The day has been approaching for some time, and FOXSports’ Ken Rosenthal is now claiming that the Red Sox are trying “desperately” to move Julio Lugo, who is in the third year of a four-year, $36 million contract.
Boston’s reasoning is obvious: Jed Lowrie is ready to return from wrist
surgery, and Nick Green has outperformed Julio Lugo defensively all
season long. Offensively, Green versus Lugo has been close to a wash,
but Lugo hasn’t nearly regained his range of motion following knee
surgery. Also, Lugo hasn’t played a position besides shortstop since
2006, so while his versatility used to be a plus, it’d be tough to
start treating him as a utilityman.
Lugo probably isn’t completely washed up offensively. He certainly
never fulfilled expectations with the bat in Boston, but he has hit
.284/.352/.367 in 109 at-bats this season. Also, for what it’s worth,
he’s traditionally played significantly better in the second half, with
the one big exception being when he was traded from the Rays to the
Dodgers in July 2006.
The problem is that Lugo just isn’t capable of helping a team as a
shortstop with the way he’s moving now. Maybe he’d be OK at second base
if he can readjust to the position, but a midseason move might be tough
to pull off. Lugo didn’t like it when the Dodgers had him switch
positions in 2006, and it really showed in his performance, as he was a
complete bust for the team.
The Red Sox will probably just end up eating the final year and a
half of Lugo’s deal. The Cubs and Mets were interested last time Lugo
was a free agent and both have openings now and the Giants could use an
alternative at second base, but it’s doubtful that anyone will rush to
relieve the Red Sox of even $2 million-$3 million of the approximately
$13 million he’s still owed when he’ll most likely be available for
less than $200,000 in a couple of weeks.
Angels’ right-handed reliever Bud Norris made his 23rd appearance of the season on Friday, and after just three pitches, he was done for the night. He worked a 2-1 count to Marlins’ Dee Gordon in the eighth inning, then promptly exited the field after experiencing some tightness in his right knee. Neither Norris nor manager Mike Scioscia believe the injury is cause for major concern, and the 32-year-old right-hander admitted that it may have had something to do with his lack of stretching before he took the mound. For now, he’s day-to-day with right knee soreness, with the hope that the issue doesn’t escalate over the next few days.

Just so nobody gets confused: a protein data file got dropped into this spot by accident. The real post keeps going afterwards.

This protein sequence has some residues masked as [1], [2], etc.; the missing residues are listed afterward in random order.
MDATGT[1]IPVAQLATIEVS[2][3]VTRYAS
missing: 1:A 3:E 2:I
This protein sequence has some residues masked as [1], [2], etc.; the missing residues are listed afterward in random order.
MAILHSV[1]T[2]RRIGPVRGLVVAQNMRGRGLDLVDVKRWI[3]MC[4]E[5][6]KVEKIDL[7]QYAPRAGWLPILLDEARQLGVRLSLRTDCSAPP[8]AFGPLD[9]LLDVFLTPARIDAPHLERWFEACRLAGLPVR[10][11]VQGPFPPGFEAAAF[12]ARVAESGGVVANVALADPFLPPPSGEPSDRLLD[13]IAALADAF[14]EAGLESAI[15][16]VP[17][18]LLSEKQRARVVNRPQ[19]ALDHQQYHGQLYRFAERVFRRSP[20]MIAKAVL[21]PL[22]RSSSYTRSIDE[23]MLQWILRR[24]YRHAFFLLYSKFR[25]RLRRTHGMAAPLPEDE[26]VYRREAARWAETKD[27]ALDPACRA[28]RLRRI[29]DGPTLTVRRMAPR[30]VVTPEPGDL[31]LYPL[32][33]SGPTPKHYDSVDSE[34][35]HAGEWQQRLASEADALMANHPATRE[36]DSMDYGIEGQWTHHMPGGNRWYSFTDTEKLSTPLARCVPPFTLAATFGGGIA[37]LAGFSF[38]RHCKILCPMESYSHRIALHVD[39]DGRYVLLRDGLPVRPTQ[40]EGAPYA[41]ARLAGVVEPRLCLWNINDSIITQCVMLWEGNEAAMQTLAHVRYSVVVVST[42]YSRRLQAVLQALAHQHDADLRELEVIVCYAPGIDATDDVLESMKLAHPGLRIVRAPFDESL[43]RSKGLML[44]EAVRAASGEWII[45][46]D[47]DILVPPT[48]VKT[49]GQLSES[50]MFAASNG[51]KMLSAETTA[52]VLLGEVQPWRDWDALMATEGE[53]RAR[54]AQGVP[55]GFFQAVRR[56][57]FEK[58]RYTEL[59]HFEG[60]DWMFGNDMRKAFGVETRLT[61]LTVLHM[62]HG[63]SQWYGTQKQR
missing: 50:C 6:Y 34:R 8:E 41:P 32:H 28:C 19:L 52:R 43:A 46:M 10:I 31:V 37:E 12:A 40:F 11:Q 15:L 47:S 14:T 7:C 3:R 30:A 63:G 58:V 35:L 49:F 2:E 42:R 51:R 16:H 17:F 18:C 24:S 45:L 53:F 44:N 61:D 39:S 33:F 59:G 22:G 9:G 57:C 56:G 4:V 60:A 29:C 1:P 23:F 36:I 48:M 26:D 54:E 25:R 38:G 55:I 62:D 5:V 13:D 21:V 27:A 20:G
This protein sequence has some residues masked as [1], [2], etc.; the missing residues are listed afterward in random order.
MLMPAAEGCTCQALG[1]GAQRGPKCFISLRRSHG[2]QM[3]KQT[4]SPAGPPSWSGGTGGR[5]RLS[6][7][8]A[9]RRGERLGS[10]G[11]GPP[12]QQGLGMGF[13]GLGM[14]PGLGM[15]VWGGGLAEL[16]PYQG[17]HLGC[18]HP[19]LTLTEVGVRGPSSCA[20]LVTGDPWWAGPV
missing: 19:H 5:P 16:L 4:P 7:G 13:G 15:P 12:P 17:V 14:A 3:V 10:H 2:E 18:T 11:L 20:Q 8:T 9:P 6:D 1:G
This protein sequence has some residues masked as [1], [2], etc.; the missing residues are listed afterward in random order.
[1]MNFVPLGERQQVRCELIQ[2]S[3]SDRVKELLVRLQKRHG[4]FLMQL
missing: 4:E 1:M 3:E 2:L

While the Angels are lucky to have avoided serious injury, they’ll need Norris to pitch at 100% if they want to stay competitive within the AL West. They currently sit a full nine games behind the league-leading Astros, and haven’t been helping their cause after taking five losses in their last eight games. Friday’s 8-5 finale marked their third consecutive loss of the week.
When healthy, Norris has been one of the better arms in the Angels’ bullpen. Through 23 2/3 innings, he’s pitched to a 2.66 ERA, 3.4 BB/9 and an outstanding 11.8 SO/9 in 23 outings. The righty hasn’t allowed a single run in four straight appearances, recording three saves and helping the club clinch four wins in that span. This is his second setback of the year after sustaining a partial fingernail tear on his pitching hand during spring training.
Max Scherzer is a force to be reckoned with. The Nationals’ right-hander delivered a season-high 13 strikeouts against the Padres on Friday, locking down his fifth win and his fourth double-digit strikeout performance of the year.
More remarkably, it was also the 53rd double-digit strikeout performance of Scherzer’s career, tying Clayton Kershaw for the most 10+ strikeout appearances by an active major league pitcher. Chris Sale is a distant third, with 43 to his name, though he’s been making considerable strides to catch up so far this spring.
Scherzer took the Padres to task on Friday night, whiffing 13 of 31 batters during his 108-pitch outing. He started strong, catching Allen Cordoba swinging on a 1-2 count to start the game and keeping the game scoreless until Ryan Schimpf unleashed a home run in the fourth inning. That was the first and final run the Padres managed off of Scherzer, who retired 14 consecutive batters following the blast and came one out shy of a complete game in the ninth inning. (Fittingly, Koda Glover polished off the win with a final strikeout, bringing the total to 14 on the night.)
It’ll take more than one stellar start to advance Scherzer and Kershaw on the all-time list, however. Their 53-game record ranks 13th, about 159 games behind second-place Hall of Fame hurler Randy Johnson and a full 162 games shy of the inimitable Nolan Ryan.